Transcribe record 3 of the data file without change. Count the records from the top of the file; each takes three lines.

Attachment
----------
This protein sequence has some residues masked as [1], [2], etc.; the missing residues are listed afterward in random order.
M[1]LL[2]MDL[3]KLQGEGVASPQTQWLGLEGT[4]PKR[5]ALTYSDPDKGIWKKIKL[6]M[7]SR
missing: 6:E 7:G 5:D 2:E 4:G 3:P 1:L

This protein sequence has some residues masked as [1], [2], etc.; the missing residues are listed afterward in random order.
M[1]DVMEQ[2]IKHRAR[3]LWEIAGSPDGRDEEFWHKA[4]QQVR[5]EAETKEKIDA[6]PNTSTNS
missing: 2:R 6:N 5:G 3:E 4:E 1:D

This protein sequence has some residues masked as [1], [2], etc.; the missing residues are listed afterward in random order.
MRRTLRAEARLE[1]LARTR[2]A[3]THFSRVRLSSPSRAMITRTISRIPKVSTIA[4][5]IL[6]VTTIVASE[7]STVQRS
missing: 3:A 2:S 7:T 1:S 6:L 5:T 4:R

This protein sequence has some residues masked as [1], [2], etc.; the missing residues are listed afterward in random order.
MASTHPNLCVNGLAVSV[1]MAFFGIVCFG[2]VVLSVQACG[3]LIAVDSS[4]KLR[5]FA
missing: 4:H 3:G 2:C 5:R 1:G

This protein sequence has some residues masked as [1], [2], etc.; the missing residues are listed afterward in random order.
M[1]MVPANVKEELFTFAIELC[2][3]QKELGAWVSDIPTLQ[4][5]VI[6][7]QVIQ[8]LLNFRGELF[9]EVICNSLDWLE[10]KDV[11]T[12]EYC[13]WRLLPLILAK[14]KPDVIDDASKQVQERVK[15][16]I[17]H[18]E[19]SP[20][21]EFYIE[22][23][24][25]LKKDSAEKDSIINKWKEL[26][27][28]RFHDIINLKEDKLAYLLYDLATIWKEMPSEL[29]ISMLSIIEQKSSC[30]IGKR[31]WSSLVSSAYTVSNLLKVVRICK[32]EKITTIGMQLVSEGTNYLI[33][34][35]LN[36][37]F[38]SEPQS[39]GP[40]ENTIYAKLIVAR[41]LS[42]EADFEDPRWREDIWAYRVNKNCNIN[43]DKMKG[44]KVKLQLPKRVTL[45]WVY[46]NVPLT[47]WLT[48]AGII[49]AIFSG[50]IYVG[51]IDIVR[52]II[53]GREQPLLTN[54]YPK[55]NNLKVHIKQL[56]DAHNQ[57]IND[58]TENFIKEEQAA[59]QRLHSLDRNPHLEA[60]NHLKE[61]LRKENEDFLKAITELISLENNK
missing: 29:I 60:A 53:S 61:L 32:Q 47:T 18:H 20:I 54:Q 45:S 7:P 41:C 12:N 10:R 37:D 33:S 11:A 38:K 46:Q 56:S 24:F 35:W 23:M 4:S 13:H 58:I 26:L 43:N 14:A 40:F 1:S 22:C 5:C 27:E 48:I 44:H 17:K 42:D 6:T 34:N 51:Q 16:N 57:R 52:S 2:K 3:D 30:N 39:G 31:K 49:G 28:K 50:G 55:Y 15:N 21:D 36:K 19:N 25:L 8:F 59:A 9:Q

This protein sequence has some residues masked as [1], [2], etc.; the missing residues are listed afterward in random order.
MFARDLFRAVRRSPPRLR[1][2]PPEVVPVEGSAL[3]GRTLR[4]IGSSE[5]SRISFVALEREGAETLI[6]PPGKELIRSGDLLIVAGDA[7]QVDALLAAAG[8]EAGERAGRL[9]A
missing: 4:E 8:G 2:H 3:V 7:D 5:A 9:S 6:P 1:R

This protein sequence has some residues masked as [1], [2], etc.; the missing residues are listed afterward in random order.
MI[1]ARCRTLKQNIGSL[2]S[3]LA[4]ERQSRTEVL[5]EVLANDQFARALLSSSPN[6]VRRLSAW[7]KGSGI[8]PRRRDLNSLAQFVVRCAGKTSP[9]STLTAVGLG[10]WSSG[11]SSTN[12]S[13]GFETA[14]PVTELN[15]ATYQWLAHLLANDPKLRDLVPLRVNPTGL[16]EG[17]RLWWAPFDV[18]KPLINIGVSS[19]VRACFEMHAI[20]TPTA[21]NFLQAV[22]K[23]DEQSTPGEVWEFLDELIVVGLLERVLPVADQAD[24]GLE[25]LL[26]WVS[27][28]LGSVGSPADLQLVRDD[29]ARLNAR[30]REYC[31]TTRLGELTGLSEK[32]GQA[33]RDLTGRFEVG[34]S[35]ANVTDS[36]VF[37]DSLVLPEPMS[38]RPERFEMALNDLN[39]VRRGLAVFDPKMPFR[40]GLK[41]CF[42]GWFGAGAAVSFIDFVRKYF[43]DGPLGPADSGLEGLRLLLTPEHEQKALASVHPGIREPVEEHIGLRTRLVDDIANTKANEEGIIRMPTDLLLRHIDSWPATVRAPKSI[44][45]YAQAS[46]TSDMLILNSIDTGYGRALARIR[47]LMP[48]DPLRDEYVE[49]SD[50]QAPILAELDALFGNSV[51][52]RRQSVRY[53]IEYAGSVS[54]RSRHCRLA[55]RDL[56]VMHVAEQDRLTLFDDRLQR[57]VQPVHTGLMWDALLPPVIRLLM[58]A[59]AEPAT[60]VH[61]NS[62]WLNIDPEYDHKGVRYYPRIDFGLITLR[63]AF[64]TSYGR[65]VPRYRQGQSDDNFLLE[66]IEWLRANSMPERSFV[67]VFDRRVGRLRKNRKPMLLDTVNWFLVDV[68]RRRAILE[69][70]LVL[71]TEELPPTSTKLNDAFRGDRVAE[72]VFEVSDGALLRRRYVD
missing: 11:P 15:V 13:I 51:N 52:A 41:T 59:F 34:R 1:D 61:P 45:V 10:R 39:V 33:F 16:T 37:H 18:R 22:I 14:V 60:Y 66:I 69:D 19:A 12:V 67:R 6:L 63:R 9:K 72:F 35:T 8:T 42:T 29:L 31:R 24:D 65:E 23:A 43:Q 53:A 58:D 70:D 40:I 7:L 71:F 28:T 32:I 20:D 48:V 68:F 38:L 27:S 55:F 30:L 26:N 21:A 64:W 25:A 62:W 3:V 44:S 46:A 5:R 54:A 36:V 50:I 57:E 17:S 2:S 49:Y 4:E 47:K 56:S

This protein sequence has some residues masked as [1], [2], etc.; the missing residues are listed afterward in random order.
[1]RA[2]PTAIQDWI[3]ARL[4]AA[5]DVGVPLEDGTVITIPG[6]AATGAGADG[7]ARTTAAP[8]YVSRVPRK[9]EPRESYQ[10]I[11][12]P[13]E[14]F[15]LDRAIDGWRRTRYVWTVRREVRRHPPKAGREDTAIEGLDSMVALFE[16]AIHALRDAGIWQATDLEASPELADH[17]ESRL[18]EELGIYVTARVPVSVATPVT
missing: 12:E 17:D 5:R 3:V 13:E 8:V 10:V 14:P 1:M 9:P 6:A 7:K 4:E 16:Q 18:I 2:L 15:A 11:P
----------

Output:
This protein sequence has some residues masked as [1], [2], etc.; the missing residues are listed afterward in random order.
MRRTLRAEARLE[1]LARTR[2]A[3]THFSRVRLSSPSRAMITRTISRIPKVSTIA[4][5]IL[6]VTTIVASE[7]STVQRS
missing: 3:A 2:S 7:T 1:S 6:L 5:T 4:R